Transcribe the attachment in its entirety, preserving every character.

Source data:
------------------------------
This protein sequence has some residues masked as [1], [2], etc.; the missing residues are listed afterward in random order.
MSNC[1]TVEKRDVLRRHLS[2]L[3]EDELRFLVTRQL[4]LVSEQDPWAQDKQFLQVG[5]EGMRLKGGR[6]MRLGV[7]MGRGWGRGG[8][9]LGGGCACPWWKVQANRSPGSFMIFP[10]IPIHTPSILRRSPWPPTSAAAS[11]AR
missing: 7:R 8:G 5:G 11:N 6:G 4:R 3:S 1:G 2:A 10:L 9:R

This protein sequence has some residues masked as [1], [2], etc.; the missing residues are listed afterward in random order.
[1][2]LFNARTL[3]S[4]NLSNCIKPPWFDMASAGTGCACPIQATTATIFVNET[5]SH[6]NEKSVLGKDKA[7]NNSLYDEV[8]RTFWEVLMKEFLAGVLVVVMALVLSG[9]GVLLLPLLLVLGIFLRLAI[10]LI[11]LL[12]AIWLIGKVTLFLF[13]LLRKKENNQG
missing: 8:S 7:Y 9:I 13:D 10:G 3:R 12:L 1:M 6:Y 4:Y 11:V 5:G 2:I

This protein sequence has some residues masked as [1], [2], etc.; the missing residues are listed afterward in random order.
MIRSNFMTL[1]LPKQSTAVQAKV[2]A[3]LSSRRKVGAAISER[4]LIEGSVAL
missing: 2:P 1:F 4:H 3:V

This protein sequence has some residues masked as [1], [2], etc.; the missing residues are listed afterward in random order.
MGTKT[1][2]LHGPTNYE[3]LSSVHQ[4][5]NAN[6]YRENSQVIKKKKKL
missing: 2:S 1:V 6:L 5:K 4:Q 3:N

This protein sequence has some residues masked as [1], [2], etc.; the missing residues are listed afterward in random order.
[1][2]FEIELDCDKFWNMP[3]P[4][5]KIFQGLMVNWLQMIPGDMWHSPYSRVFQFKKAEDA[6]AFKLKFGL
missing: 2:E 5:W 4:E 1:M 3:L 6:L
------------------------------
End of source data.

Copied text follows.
This protein sequence has some residues masked as [1], [2], etc.; the missing residues are listed afterward in random order.
MSNC[1]TVEKRDVLRRHLS[2]L[3]EDELRFLVTRQL[4]LVSEQDPWAQDKQFLQVG[5]EGMRLKGGR[6]MRLGV[7]MGRGWGRGG[8][9]LGGGCACPWWKVQANRSPGSFMIFP[10]IPIHTPSILRRSPWPPTSAAAS[11]AR
missing: 7:R 8:G 5:G 11:N 6:G 4:R 3:S 1:G 2:A 10:L 9:R

This protein sequence has some residues masked as [1], [2], etc.; the missing residues are listed afterward in random order.
[1][2]LFNARTL[3]S[4]NLSNCIKPPWFDMASAGTGCACPIQATTATIFVNET[5]SH[6]NEKSVLGKDKA[7]NNSLYDEV[8]RTFWEVLMKEFLAGVLVVVMALVLSG[9]GVLLLPLLLVLGIFLRLAI[10]LI[11]LL[12]AIWLIGKVTLFLF[13]LLRKKENNQG
missing: 8:S 7:Y 9:I 13:D 10:G 3:R 12:L 1:M 6:Y 4:Y 11:V 5:G 2:I

This protein sequence has some residues masked as [1], [2], etc.; the missing residues are listed afterward in random order.
MIRSNFMTL[1]LPKQSTAVQAKV[2]A[3]LSSRRKVGAAISER[4]LIEGSVAL
missing: 2:P 1:F 4:H 3:V

This protein sequence has some residues masked as [1], [2], etc.; the missing residues are listed afterward in random order.
MGTKT[1][2]LHGPTNYE[3]LSSVHQ[4][5]NAN[6]YRENSQVIKKKKKL
missing: 2:S 1:V 6:L 5:K 4:Q 3:N

This protein sequence has some residues masked as [1], [2], etc.; the missing residues are listed afterward in random order.
[1][2]FEIELDCDKFWNMP[3]P[4][5]KIFQGLMVNWLQMIPGDMWHSPYSRVFQFKKAEDA[6]AFKLKFGL
missing: 2:E 5:W 4:E 1:M 3:L 6:L